When Christian Cavaliere put his lifelong dream of becoming a professional golfer on hold to focus on launching a golf accessories business, he knew he was taking a risk.
Now with his business, Tremont Sporting Co., thriving and a game competitive enough to qualify for the 2023 U.S. Open, he’s leaving all his options open.
“As much as I love my business, I see my friends who I grew up playing with and competing with having success out on tour and the mini tours and I’m like, maybe I could do that too,” Cavaliere said. “That desire to compete and the competitive fire is still there. I don’t want to rule out that option [of turning pro]. But I want to keep getting the business off the ground and maybe I’ll revisit it.”
Cavaliere has done more than get Tremont off the floor. He’s taken what started off as a “side hustle” selling custom hats made in his Boston College dorm and turned it into a flourishing custom golf accessories business with 10 employees, a 1,500-square-foot production studio, and nearly 100 wholesale clients.
Ironically, as he’s focused on growing Tremont, his game has taken big steps forward too. He qualified for the 2023 U.S. Open and enters the 2023 U.S. Mid-Am, which is being played this week at Sleepy Hollow and Fenway Golf Clubs, as one of the top players to watch.
“Qualifying for the U.S. Open was the best thing I could have done for the business,” Cavaliere said. “I wasn’t going to try to qualify, but watching all my friends on the leaderboards, I wanted to compete. The fact that I get to play and I can play at a decent level is huge for my business.”
Golf is invariably a networking game and Cavaliere has used his connections to exponentially grow Tremont, whose custom product line is headlined by their leather golf club headcovers and also includes alignment sticks, yardage book covers, and more.
Eighteen months ago, Tremont was fulfilling one-off orders for individual customers. Twelve months ago, it started producing wholesale creations for around eight country clubs and college teams. Now they’re in over 70 pro shops nationwide and create gear for over 25 colleges.
“It’s been such an amazing ride and we’re growing like crazy,” Cavaliere said. “I never conceived beforehand how amazing the golf community is with everyone reaching out, saying ‘how can I help?’ ‘How can we get you into our pro shop?’ But the support has been awesome.”
Cavaliere’s impressive amateur career certainly helped him get some ins. The 25-year-old won the Westchester (N.Y.) Amateur championship three times, has qualified for five U.S. Amateur Championships, and was the low amateur at the 2019 New York State Open.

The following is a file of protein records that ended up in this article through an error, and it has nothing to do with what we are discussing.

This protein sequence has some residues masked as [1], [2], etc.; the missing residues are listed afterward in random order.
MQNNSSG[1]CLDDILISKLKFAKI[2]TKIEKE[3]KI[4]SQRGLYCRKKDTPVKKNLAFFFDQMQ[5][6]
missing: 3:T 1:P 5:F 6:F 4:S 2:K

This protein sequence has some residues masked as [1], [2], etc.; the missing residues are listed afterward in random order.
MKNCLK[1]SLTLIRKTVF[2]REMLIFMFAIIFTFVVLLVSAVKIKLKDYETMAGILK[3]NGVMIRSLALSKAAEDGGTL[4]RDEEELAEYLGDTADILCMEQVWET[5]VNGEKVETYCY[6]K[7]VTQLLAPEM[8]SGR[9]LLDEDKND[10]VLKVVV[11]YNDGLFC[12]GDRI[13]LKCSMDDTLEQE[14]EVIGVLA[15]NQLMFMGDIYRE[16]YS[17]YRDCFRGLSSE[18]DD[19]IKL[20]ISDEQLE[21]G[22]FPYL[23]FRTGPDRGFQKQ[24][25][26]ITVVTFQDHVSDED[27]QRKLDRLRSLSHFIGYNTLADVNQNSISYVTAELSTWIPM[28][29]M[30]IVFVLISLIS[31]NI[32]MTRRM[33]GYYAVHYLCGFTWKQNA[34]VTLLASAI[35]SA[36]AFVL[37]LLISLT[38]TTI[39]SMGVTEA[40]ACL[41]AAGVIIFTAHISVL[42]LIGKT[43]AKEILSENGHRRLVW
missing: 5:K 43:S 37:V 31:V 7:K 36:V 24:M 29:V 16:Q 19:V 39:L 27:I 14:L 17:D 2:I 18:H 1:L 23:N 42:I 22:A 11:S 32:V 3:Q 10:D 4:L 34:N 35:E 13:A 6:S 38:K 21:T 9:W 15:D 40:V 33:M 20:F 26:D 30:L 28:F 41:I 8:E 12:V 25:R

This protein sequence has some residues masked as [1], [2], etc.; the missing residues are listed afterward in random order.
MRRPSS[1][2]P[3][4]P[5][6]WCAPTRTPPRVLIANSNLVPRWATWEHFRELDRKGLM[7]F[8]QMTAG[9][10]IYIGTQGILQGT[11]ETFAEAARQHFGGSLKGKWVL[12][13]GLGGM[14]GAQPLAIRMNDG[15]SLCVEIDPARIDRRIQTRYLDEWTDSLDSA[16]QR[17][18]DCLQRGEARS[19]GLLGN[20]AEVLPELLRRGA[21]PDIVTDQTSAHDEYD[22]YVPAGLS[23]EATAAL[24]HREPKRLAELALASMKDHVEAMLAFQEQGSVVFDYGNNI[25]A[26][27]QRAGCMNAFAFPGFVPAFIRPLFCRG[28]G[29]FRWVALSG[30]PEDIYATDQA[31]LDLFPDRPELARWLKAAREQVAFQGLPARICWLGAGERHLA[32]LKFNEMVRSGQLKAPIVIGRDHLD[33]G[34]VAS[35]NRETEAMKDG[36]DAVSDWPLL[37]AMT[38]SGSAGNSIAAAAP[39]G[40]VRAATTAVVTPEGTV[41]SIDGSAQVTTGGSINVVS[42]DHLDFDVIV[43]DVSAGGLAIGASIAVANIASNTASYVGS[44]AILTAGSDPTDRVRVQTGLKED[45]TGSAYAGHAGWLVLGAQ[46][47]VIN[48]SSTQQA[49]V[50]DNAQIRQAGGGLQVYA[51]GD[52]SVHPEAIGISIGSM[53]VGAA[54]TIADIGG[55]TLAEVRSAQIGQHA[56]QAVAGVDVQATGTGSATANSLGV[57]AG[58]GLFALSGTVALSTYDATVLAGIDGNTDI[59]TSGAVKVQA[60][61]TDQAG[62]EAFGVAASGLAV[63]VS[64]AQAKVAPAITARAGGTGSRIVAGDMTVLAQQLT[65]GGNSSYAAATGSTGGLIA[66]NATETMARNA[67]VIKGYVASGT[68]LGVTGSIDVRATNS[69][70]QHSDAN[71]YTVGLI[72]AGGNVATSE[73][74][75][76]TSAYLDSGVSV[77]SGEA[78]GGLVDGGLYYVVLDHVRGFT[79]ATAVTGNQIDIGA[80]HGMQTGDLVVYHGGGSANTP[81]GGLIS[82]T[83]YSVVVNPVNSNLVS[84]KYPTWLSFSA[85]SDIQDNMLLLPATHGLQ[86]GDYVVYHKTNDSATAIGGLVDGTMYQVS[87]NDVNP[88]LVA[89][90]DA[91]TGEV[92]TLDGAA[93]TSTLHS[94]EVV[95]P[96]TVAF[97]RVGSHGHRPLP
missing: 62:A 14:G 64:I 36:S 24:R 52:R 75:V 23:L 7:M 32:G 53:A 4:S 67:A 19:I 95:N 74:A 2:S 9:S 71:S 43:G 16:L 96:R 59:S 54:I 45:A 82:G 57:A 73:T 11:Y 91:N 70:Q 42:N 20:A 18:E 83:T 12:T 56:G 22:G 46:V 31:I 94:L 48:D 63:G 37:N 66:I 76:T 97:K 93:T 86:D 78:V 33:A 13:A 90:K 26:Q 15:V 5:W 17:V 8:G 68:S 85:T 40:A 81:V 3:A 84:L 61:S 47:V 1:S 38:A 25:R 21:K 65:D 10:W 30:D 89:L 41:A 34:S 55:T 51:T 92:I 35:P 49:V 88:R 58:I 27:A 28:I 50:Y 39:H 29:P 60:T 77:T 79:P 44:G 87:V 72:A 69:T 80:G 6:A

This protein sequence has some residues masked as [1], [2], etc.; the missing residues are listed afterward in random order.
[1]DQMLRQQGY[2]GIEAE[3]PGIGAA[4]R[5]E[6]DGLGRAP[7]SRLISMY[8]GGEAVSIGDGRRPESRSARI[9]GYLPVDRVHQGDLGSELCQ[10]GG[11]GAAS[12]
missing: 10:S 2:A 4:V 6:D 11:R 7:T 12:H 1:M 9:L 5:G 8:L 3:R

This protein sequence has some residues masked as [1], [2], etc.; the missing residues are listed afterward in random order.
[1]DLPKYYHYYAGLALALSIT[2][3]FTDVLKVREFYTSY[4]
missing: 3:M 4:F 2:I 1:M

He went through local and sectional qualifying to earn his spot in the 2023 U.S. Open. Now he’s preparing for the 2023 U.S. Mid Amateur, an event that would garner him a 2024 U.S. Open invite and likely Masters invite if he wins.
“This event has been on my radar for a while,” Cavaliere said of the Mid-Am. “I’m playing well right now and I’m happy with where my game is at.”
That wasn’t the case two years ago. After a successful playing career at Boston College was cut short when the 2020 spring college golf season was canceled because of COVID, Cavaliere moved to Florida in 2021 to build his business and improve his game with the goal of turning pro.
While Tremont was thriving, his game was not. He didn’t suddenly get the yips or lose his swing. He just saw what it took to compete on the pro tours and didn’t believe his skills were there at the time.
That’s when Cavaliere made the decision to focus on Tremont and not a pro career.
“It was a very tough decision, though where my head was at and where my game was at, it didn’t feel like that hard of a decision then,” Cavaliere said. “I was very bummed on golf at that point. It wasn’t as hard then as it is now.”
Cavaliere missed the cut at the U.S. Open but is optimistic about his game. He doesn’t plan on turning pro any time soon and Tremont is his top priority, but he is open to the idea if the right circumstances coincide.
“If I get crazy hot I’ll give Q-school a shot, but it’s not on my radar right now,” Cavaliere said. “I’m playing for fun and playing to network and we’ll see where it takes me.”
It’s taken him a long way already, and his pro career in golf is just getting going, possibly both on the course and off it.